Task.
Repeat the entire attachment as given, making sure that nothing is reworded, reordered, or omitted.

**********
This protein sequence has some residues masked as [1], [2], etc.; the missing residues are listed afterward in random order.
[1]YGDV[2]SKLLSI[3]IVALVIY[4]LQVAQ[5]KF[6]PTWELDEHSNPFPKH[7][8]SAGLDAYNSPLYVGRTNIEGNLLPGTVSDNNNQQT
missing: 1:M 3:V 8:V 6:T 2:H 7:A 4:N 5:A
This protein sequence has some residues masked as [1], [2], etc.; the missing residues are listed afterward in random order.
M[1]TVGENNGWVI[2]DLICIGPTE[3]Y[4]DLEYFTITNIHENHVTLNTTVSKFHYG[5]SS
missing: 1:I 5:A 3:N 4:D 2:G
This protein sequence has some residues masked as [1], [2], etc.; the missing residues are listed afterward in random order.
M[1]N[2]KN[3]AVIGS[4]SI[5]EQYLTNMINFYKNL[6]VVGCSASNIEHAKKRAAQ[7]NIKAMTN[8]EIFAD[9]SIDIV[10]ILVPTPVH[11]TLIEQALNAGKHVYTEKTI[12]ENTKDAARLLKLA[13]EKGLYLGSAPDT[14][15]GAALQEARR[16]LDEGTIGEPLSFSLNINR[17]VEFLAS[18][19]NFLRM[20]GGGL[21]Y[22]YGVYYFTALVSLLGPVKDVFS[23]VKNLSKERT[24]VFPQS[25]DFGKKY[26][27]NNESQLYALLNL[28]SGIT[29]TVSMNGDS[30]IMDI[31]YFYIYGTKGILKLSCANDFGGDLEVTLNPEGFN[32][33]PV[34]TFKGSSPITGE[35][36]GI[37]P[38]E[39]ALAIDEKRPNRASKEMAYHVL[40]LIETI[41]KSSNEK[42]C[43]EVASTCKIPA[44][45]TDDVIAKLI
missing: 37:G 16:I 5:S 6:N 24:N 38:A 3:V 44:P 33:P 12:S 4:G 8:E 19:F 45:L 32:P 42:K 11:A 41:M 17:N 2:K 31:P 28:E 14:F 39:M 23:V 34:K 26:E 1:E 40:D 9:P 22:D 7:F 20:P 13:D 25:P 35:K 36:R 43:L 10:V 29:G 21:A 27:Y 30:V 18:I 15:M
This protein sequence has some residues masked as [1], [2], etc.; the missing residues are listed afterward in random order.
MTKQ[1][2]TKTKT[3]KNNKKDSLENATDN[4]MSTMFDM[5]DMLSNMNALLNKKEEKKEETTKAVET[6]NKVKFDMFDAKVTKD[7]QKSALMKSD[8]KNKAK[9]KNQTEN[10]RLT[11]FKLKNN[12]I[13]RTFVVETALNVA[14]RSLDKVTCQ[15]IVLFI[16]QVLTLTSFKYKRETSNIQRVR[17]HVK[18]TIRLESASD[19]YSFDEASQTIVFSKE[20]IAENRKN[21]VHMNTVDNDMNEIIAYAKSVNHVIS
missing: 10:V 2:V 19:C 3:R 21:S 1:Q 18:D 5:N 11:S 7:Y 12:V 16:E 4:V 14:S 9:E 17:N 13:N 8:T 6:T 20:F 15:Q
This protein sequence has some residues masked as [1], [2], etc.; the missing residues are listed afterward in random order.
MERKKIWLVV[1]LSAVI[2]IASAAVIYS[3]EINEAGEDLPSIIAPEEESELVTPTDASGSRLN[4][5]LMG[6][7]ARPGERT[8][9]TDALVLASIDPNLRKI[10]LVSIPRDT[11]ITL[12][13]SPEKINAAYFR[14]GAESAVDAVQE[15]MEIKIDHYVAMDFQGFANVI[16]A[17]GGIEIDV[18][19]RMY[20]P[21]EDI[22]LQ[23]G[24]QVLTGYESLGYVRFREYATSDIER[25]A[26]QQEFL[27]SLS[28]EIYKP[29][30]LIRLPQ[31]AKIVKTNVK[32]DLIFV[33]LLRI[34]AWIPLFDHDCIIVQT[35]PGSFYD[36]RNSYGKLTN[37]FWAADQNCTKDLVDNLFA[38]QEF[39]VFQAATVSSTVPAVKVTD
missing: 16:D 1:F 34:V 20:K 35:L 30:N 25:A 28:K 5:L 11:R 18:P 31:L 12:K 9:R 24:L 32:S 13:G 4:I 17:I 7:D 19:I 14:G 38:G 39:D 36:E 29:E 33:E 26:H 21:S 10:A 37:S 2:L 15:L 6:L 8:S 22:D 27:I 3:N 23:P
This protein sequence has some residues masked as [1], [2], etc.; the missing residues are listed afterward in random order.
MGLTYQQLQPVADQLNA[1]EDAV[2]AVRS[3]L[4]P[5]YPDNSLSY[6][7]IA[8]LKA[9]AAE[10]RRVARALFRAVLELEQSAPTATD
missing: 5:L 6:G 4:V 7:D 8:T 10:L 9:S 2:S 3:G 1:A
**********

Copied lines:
This protein sequence has some residues masked as [1], [2], etc.; the missing residues are listed afterward in random order.
[1]YGDV[2]SKLLSI[3]IVALVIY[4]LQVAQ[5]KF[6]PTWELDEHSNPFPKH[7][8]SAGLDAYNSPLYVGRTNIEGNLLPGTVSDNNNQQT
missing: 1:M 3:V 8:V 6:T 2:H 7:A 4:N 5:A
This protein sequence has some residues masked as [1], [2], etc.; the missing residues are listed afterward in random order.
M[1]TVGENNGWVI[2]DLICIGPTE[3]Y[4]DLEYFTITNIHENHVTLNTTVSKFHYG[5]SS
missing: 1:I 5:A 3:N 4:D 2:G
This protein sequence has some residues masked as [1], [2], etc.; the missing residues are listed afterward in random order.
M[1]N[2]KN[3]AVIGS[4]SI[5]EQYLTNMINFYKNL[6]VVGCSASNIEHAKKRAAQ[7]NIKAMTN[8]EIFAD[9]SIDIV[10]ILVPTPVH[11]TLIEQALNAGKHVYTEKTI[12]ENTKDAARLLKLA[13]EKGLYLGSAPDT[14][15]GAALQEARR[16]LDEGTIGEPLSFSLNINR[17]VEFLAS[18][19]NFLRM[20]GGGL[21]Y[22]YGVYYFTALVSLLGPVKDVFS[23]VKNLSKERT[24]VFPQS[25]DFGKKY[26][27]NNESQLYALLNL[28]SGIT[29]TVSMNGDS[30]IMDI[31]YFYIYGTKGILKLSCANDFGGDLEVTLNPEGFN[32][33]PV[34]TFKGSSPITGE[35][36]GI[37]P[38]E[39]ALAIDEKRPNRASKEMAYHVL[40]LIETI[41]KSSNEK[42]C[43]EVASTCKIPA[44][45]TDDVIAKLI
missing: 37:G 16:I 5:S 6:N 24:N 38:A 3:V 44:P 33:P 12:S 4:G 8:E 19:F 45:L 32:P 42:K 11:A 41:M 17:N 2:K 31:P 28:E 14:F 39:M 23:V 34:K 26:E 1:E 40:D 9:P 22:D 7:F 20:P 13:D 25:P 35:K 36:R 43:L 10:V 29:G 21:A 27:Y 30:V 18:I 15:M
This protein sequence has some residues masked as [1], [2], etc.; the missing residues are listed afterward in random order.
MTKQ[1][2]TKTKT[3]KNNKKDSLENATDN[4]MSTMFDM[5]DMLSNMNALLNKKEEKKEETTKAVET[6]NKVKFDMFDAKVTKD[7]QKSALMKSD[8]KNKAK[9]KNQTEN[10]RLT[11]FKLKNN[12]I[13]RTFVVETALNVA[14]RSLDKVTCQ[15]IVLFI[16]QVLTLTSFKYKRETSNIQRVR[17]HVK[18]TIRLESASD[19]YSFDEASQTIVFSKE[20]IAENRKN[21]VHMNTVDNDMNEIIAYAKSVNHVIS
missing: 10:V 2:V 19:C 3:R 21:S 1:Q 18:D 5:N 11:S 7:Y 12:V 16:E 4:V 14:S 9:E 17:N 13:N 8:T 6:T 20:F 15:Q
This protein sequence has some residues masked as [1], [2], etc.; the missing residues are listed afterward in random order.
MERKKIWLVV[1]LSAVI[2]IASAAVIYS[3]EINEAGEDLPSIIAPEEESELVTPTDASGSRLN[4][5]LMG[6][7]ARPGERT[8][9]TDALVLASIDPNLRKI[10]LVSIPRDT[11]ITL[12][13]SPEKINAAYFR[14]GAESAVDAVQE[15]MEIKIDHYVAMDFQGFANVI[16]A[17]GGIEIDV[18][19]RMY[20]P[21]EDI[22]LQ[23]G[24]QVLTGYESLGYVRFREYATSDIER[25]A[26]QQEFL[27]SLS[28]EIYKP[29][30]LIRLPQ[31]AKIVKTNVK[32]DLIFV[33]LLRI[34]AWIPLFDHDCIIVQT[35]PGSFYD[36]RNSYGKLTN[37]FWAADQNCTKDLVDNLFA[38]QEF[39]VFQAATVSSTVPAVKVTD
missing: 16:D 1:F 34:V 20:K 35:L 30:N 25:A 28:K 5:L 11:R 18:P 31:L 12:K 9:R 24:L 32:S 13:G 4:I 17:I 7:D 19:I 14:G 38:G 39:D 36:E 29:E 33:E 26:H 21:S 10:A 37:S 2:L 15:L 6:L 8:S 22:D 27:I 3:N 23:P
This protein sequence has some residues masked as [1], [2], etc.; the missing residues are listed afterward in random order.
MGLTYQQLQPVADQLNA[1]EDAV[2]AVRS[3]L[4]P[5]YPDNSLSY[6][7]IA[8]LKA[9]AAE[10]RRVARALFRAVLELEQSAPTATD
missing: 5:L 6:G 4:V 7:D 8:T 10:L 9:S 2:S 3:G 1:A